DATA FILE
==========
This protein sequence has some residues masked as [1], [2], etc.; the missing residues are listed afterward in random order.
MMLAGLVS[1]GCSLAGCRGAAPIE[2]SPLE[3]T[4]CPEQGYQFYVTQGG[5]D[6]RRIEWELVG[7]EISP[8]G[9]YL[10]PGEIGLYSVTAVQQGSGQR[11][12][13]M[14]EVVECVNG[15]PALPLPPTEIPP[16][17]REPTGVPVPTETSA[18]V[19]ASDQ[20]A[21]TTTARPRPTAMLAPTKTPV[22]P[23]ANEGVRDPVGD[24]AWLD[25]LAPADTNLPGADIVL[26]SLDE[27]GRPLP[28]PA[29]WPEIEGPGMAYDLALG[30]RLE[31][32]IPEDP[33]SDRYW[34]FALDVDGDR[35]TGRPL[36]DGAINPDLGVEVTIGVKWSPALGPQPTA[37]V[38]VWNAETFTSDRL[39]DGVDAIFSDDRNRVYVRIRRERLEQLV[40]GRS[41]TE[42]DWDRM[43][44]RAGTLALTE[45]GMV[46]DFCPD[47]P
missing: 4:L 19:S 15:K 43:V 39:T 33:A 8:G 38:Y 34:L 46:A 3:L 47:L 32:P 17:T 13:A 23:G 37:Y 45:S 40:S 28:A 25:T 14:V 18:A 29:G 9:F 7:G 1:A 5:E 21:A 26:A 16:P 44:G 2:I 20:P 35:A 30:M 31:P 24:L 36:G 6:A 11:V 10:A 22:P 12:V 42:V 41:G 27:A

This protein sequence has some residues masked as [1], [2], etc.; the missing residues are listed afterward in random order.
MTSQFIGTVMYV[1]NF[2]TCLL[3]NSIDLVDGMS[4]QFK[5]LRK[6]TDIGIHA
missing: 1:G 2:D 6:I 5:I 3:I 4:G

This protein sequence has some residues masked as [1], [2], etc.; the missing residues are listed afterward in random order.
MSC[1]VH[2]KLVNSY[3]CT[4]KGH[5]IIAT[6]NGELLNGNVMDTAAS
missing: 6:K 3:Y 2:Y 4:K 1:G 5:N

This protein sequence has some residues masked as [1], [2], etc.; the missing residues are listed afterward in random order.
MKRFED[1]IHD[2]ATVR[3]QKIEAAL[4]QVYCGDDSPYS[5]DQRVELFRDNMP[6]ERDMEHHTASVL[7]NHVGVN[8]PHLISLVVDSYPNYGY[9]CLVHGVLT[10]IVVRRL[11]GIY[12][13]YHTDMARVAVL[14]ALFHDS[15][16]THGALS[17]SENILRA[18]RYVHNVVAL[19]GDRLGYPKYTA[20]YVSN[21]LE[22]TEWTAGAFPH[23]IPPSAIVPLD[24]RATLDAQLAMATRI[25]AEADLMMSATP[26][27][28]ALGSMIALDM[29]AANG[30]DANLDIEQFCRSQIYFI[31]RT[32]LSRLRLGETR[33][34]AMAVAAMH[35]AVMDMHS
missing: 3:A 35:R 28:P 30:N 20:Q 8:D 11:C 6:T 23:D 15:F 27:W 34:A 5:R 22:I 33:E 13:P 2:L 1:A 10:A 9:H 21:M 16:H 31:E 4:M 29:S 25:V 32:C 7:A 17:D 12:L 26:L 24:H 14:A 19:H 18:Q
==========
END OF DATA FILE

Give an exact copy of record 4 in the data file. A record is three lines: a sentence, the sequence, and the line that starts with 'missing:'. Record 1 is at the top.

This protein sequence has some residues masked as [1], [2], etc.; the missing residues are listed afterward in random order.
MKRFED[1]IHD[2]ATVR[3]QKIEAAL[4]QVYCGDDSPYS[5]DQRVELFRDNMP[6]ERDMEHHTASVL[7]NHVGVN[8]PHLISLVVDSYPNYGY[9]CLVHGVLT[10]IVVRRL[11]GIY[12][13]YHTDMARVAVL[14]ALFHDS[15][16]THGALS[17]SENILRA[18]RYVHNVVAL[19]GDRLGYPKYTA[20]YVSN[21]LE[22]TEWTAGAFPH[23]IPPSAIVPLD[24]RATLDAQLAMATRI[25]AEADLMMSATP[26][27][28]ALGSMIALDM[29]AANG[30]DANLDIEQFCRSQIYFI[31]RT[32]LSRLRLGETR[33][34]AMAVAAMH[35]AVMDMHS
missing: 3:A 35:R 28:P 30:N 20:Q 8:D 11:C 6:T 23:D 15:F 27:W 34:A 5:R 22:I 33:E 13:P 2:L 1:A 10:A 9:H 21:M 16:H 31:E 4:M 29:S 25:V 32:C 7:A 17:D 12:L 26:L 24:H 14:A 19:H 18:Q